Ever since rules relating to Section 21 Notices were amended in 2015, landlords have had major difficulties enforcing Section 21 evictions – but with a recent decision by the Court of Appeal, that may, at least in part, be set to change.
In the case of Trecarrell House Limited v Rouncefield, a landlord has been permitted to appeal a decision that it was not entitled to recover possession of its property as the landlord had failed to serve a Gas Safety Certificate on the tenant at the commencement of a tenancy, despite the Gas Safety Certificate then being served on the tenant prior to service of a Section 21 Notice.
Should the Court of Appeal overturn the ruling of the lower Court, and decide that a landlord can serve a valid Section 21 Notice on their tenant, so long as they serve a Gas Safety Certificate at some point prior to the Notice, then that outcome will be binding on lower Courts in the future and would be a major victory for landlords in the current landscape of Landlord & Tenant Law.
A Section 21 Notice, if valid, allows a landlord to evict a tenant and recover possession of their property without any reason being required. Provided any fixed term of a tenancy has come to an end, and at least 2 months’ notice is given to the tenant, a landlord has a right to recover possession of their property, regardless of whether there has been any wrongdoing by the tenant.
The current rules specify that a landlord cannot serve a valid Section 21 Notice when they have not provided a valid Gas Safety Certificate to their tenants. However, there is some uncertainty as to when the Gas Safety Certificate must be provided; whether it must have been supplied at the commencement of the tenancy, or whether it is sufficient to supply it at a later date, but prior to service of a Section 21 Notice.
In the initial verdict of Trecarrell House Limited v Rouncefield, the County Court rejected the tenant’s defence – that as the landlord had failed to serve the Gas Safety Certificate at the commencement of the tenancy, they were therefore not entitled to serve a valid Section 21 Notice – and the Court made a Possession Order.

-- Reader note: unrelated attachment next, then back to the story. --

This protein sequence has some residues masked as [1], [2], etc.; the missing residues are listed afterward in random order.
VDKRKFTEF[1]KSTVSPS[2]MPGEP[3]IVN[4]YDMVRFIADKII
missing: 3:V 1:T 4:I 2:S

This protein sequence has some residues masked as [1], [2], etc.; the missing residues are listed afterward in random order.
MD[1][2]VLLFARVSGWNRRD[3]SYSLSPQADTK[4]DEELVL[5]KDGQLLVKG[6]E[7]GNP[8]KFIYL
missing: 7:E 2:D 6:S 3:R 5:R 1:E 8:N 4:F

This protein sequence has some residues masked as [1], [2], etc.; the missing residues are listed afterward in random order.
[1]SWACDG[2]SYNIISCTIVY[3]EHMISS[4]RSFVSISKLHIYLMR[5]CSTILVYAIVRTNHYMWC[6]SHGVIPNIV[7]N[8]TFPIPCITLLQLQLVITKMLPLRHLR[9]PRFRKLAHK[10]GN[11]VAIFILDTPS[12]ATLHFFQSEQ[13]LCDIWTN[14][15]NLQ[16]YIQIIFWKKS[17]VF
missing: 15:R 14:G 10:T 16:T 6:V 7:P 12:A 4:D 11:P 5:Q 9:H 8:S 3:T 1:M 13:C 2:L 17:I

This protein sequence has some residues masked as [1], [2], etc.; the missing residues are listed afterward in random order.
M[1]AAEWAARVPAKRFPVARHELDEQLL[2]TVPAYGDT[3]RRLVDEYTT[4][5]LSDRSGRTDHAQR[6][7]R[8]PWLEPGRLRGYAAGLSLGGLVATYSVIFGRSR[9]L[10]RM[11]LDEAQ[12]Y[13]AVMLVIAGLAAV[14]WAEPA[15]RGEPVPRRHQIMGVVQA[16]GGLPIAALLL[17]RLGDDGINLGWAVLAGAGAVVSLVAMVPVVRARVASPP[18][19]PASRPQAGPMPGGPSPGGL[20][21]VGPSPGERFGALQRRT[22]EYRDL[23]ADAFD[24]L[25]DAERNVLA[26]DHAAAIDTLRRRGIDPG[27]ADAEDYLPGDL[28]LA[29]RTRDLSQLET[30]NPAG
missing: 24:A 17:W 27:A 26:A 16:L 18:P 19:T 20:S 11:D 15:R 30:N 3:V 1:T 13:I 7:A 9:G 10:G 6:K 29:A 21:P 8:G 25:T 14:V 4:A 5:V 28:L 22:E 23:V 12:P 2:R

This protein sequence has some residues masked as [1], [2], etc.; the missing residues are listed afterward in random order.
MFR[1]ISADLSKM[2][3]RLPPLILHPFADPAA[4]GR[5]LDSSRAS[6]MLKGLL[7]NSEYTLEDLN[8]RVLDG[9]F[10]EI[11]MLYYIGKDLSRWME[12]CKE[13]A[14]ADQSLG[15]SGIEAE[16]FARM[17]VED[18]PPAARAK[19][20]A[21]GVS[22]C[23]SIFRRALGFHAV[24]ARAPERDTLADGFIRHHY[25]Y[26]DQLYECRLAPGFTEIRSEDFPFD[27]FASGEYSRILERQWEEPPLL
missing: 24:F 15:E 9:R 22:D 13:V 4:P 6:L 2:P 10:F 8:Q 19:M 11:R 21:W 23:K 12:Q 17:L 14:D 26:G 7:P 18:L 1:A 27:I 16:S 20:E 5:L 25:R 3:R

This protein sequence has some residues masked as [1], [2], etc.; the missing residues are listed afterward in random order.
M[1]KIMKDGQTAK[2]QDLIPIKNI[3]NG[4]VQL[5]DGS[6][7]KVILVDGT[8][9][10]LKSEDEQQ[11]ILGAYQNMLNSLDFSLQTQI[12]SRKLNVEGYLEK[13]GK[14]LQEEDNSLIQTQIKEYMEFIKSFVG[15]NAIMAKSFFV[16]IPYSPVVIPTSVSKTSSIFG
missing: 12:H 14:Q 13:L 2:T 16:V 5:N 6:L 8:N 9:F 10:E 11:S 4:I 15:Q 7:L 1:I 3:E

However, supported by the decision in Caridon Property Lty v Monty Shoolts, this ruling was overturned on Appeal by the tenant – and the Possession Order was quashed.
The landlord in the case of Trecarrell House Limited v Rouncefield has now been given permission to Appeal the decision to the Court of Appeal, which will consider the question of when the Gas Safety Certificate must be served to enable a landlord to serve a valid Section 21 Notice on the tenant. Whatever decision is made by the Court of Appeal, it will be binding on lower Courts in the future.
Whilst the Appeal is awaited, it remains imperative that landlords and/or their letting agents provide prospective tenants with an up to date and valid Gas Safety Certificate prior to the tenant actually moving into the property, and that they keep a suitable record of having done so; it may well be that Court of Appeal decides that a failure to supply the Gas Safety Certificate at the commencement of a tenancy will be a bar to ever enforcing an eviction via a Section 21 eviction.
Should you need advice or assistance in your legal obligations as a landlord, including providing a Gas Safety Certificate, do not hesitate to contact us.
We also have a video outlining our services for landlords, giving you all the essential advice on Section 21 eviction and the common pitfalls on the profession. Watch our video here.
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